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Opinions of Monday, 21 February 2022

Columnist: Gilbert Konwie Langu

Psychosocial needs of Apiate community people: The impact of the explosion may require other interventions

Many lives were lost in the explosion Many lives were lost in the explosion

On the 20th January 2022, the world for that matter Ghana woke up to the news of a large blast that occurred in a community called Apiate near Bogoso in the Prestea Huni Valley Municipal Assembly, Ghana. A total of 17 people were confirmed dead and 59 other injured people were rescued.

The explosion was severe to the extent that the whole community blew off affecting road networks, schools, markets and other services at the community level. As a result, a number of relief services have been pouring in from the Government through the Prestea Municipal Assembly, benevolent people, Religious organizations, N.G.Os etc. The Ghana National Fire Service, National Disaster Management Organization, Ghana Police Service and Ambulance Service came in to manage the situation. The government set up a fund which is being managed by a five- eminent member committee with varied expertise.

However, counseling/clinical psychologists were not part of the committee. This raises concern about how serious the Nation takes the mental health of its citizens, especially in matters of this nature.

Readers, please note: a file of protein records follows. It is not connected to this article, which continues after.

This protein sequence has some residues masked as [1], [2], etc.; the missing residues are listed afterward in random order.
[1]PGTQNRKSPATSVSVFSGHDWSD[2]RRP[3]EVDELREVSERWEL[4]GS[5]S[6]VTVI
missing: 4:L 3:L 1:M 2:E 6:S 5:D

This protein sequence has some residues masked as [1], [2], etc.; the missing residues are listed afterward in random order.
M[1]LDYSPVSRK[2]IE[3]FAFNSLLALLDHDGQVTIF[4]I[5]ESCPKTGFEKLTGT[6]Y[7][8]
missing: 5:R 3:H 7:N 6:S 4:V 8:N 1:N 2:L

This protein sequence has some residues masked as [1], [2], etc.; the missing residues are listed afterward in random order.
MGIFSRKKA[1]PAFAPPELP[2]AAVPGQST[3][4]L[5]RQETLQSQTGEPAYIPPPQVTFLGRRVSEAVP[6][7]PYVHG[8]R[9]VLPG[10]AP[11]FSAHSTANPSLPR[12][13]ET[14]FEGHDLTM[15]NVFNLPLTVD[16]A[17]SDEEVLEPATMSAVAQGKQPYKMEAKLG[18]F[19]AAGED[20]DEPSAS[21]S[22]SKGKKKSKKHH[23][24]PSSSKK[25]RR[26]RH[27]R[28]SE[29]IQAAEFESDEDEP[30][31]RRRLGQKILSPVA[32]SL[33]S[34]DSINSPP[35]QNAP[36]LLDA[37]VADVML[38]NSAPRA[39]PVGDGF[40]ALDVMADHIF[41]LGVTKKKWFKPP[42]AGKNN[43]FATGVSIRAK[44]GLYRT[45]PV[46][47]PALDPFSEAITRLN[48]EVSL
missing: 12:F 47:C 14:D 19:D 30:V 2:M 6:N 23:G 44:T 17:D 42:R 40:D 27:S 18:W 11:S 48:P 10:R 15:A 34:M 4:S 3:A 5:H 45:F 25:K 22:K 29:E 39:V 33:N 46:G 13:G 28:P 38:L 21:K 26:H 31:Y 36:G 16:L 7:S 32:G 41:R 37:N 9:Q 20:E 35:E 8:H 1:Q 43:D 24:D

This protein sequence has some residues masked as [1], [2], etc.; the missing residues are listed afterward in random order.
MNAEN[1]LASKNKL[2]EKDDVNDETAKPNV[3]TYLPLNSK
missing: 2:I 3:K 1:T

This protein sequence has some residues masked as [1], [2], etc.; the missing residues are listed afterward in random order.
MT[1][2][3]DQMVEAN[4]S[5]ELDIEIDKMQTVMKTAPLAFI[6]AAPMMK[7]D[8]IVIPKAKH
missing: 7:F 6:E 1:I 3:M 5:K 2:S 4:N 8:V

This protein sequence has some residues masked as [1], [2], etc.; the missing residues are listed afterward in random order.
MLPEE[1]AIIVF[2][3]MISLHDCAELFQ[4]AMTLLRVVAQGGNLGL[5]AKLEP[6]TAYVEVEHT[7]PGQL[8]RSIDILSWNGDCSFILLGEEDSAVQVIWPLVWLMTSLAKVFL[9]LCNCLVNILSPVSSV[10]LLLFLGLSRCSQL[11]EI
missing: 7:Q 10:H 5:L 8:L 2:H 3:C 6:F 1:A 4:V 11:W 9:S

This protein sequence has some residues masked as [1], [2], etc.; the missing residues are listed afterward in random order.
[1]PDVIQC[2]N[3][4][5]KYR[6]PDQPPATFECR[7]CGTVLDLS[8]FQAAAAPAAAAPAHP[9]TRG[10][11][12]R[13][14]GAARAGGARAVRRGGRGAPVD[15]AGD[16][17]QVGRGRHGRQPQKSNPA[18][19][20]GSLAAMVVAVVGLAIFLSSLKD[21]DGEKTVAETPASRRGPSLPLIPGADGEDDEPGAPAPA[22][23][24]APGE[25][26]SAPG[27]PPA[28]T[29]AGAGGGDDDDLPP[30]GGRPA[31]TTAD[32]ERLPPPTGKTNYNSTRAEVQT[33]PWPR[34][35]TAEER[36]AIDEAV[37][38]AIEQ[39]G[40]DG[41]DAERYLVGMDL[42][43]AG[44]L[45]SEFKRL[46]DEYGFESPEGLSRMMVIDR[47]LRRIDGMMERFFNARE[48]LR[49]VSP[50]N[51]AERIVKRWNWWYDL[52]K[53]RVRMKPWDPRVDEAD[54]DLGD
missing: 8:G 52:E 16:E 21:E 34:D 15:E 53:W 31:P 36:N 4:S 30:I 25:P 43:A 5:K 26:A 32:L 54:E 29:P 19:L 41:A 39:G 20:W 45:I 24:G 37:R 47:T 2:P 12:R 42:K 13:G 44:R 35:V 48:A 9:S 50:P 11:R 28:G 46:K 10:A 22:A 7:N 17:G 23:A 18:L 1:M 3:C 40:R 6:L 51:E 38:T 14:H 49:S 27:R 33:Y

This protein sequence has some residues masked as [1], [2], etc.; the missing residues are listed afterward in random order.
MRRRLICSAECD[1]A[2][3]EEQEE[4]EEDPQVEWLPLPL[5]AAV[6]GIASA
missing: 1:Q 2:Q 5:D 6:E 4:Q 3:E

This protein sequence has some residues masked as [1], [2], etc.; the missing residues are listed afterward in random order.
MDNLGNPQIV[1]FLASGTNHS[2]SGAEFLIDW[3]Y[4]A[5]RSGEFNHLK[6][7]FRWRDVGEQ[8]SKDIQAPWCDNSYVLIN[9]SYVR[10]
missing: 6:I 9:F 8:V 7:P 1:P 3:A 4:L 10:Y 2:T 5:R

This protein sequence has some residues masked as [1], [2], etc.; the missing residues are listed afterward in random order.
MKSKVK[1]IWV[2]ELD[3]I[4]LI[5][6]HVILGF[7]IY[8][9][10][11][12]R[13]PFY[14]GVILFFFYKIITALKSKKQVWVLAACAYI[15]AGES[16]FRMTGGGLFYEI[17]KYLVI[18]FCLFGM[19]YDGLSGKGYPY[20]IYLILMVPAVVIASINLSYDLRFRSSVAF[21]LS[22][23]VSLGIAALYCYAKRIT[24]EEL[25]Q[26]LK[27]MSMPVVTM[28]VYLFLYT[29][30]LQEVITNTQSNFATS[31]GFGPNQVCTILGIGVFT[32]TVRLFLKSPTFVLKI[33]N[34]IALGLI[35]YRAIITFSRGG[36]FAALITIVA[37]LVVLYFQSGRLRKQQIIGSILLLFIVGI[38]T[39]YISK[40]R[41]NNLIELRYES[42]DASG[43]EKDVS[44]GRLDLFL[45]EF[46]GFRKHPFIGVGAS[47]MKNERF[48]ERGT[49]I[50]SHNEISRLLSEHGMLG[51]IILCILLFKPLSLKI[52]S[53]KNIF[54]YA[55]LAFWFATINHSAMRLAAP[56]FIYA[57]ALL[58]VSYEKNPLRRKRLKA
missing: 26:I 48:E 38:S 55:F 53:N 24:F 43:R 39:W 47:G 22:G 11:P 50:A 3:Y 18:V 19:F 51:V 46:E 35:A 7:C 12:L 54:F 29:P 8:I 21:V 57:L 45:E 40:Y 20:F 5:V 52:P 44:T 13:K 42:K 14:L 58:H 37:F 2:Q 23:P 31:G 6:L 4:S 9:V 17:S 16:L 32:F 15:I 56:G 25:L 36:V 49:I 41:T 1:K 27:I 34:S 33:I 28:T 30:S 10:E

In situations like these, humanitarian response and support services are mainly focused on activities of donation of funds, food distribution, provision of shelter, access to clean water and other relief items to the neglect of psychosocial support which is very important for recovery of the traumatized community members. Psychosocial support basically consists of being attentive to individuals who may need support, listening and comforting them, helping them understand their concerns. Sometimes people just want others to be available for them and hear their story which is healing enough.

Psychosocial support also includes action towards the promotion of the wellbeing of people taking into consideration their (thoughts, feelings and behavior) and linking that with their social connection and support around them (relationship, interactions). It includes support provided by family, friends and providing strategies to support themselves with the aim of protecting their psychosocial support.